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Heat pump on my water heater. Should I turn it off in winter to save heat?

My water heater has a heat pump on it. My house is heated by a force hot air propane furnace. It is in my cellar and it gets really cold down there from the cold air blowing from the heat pump. Should I change it to regular hot water to save on propane. When my heat comes on it blows really cold air first. The duct work is the cellar is always freezing.

Re: Heat pump on my water heater. Should I turn it off in winter to save heat?

A forced-air system takes a few moments to displace the cold air in the ducts with heated air when they system starts up again so that might be normal. As to the WH heat pump, all I can suggest is to do a cost analysis both ways over a few months time to average out any anomalies. If the propane bill goes down more than the electric bill goes up, you've got a winner idea for the winter. Personally my choice would be to have a propane WH instead since you have that fuel available now.

With every change between energy forms there will be an inherent loss in the process which is rarely if ever made better by the change. With electric heat almost all of the energy turns directly into BTU's, yet if the electricity rates are high enough a lossier system may be more economical if the fuel is cheaper. My last propane WH was cheap to operate and had a very fast recovery time too, but my fuel costs here were very low compared to some nearby locales. I found that the supplier price varied wildly with the biggest outfit charging 20%-25% more than I paid, yet most people used them simply because they were the biggest name. Another problem you may have is the tank; it may belong to the supplier under lease leaving you stuck with using them only, and some suppliers will not fill a tank they don't own which may incur another cost in acquiring an approved tank as per a given supplier's specs. Shop all your suppliers and ask for the details- you may be surprised.

I built in a large subdivision where one of 3 local LP suppliers offered free tanks and installation which by covenant had to be underground. Since the others wanted customers to buy or lease the tanks plus installation, everyone used the 'free' ones, never thinking about the cost of the fuel (about 50% above the other two) or the ability to change suppliers later on and now they're all stuck and the LP supplier is laughing all the way to the bank.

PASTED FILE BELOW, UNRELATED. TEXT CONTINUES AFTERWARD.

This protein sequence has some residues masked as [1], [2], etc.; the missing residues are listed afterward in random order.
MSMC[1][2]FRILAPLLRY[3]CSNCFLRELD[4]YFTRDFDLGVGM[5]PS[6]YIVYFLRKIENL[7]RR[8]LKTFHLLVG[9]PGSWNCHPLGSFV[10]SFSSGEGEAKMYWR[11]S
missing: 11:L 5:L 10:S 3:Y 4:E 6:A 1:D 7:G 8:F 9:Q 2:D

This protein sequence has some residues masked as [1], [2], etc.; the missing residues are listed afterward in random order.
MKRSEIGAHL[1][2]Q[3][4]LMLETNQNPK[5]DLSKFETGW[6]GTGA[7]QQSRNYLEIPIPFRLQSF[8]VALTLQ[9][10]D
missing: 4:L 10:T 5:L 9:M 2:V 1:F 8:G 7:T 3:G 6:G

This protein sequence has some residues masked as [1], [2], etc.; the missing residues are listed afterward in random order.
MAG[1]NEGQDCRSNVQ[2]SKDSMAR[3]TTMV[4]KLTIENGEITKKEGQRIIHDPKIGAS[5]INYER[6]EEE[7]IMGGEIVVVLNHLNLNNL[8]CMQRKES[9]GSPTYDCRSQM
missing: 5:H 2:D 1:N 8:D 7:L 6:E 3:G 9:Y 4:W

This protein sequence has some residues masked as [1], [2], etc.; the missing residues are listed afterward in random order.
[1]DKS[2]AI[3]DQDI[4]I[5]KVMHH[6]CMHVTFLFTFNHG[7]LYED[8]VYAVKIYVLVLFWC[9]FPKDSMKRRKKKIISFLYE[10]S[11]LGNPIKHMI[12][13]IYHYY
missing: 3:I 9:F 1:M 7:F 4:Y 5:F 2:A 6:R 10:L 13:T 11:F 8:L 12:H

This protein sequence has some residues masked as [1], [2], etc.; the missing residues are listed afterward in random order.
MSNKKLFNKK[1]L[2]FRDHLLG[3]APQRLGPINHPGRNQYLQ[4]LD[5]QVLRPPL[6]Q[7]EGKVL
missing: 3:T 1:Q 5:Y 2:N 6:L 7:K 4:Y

You can't get something for nothing- you have to account for the heat pump's initial cost, the power it uses to operate, any maintenance it will need, and it's projected service life versus the same for all the other options. I fail to see how adding the power, maintenance, etc. and energy-change of the heat pump can offset the costs enough to make it economically the best option. Just because something can be done is never a reason to do it that way in and of itself :rolleyes:


Re: Heat pump on my water heater. Should I turn it off in winter to save heat?

You should not turn off the water heater just to save heat instead you should leave the heating system running at a minimum setting (with the water turned off of course) Though it might seem like a waste of money or energy at first glance,A minimal heating bill will be less expensive than the cost of potential repairs if everything were to freeze up. Also, the rigors of extreme winter temperatures and low humidity in a winterized home stress the interior of the house and the appliances. Wood trim and furniture dry out, and seals in appliances can dry and crack.

Re: Heat pump on my water heater. Should I turn it off in winter to save heat?

I am not look to turn off my water heater just the heat pump. I can run it with the normal elements.

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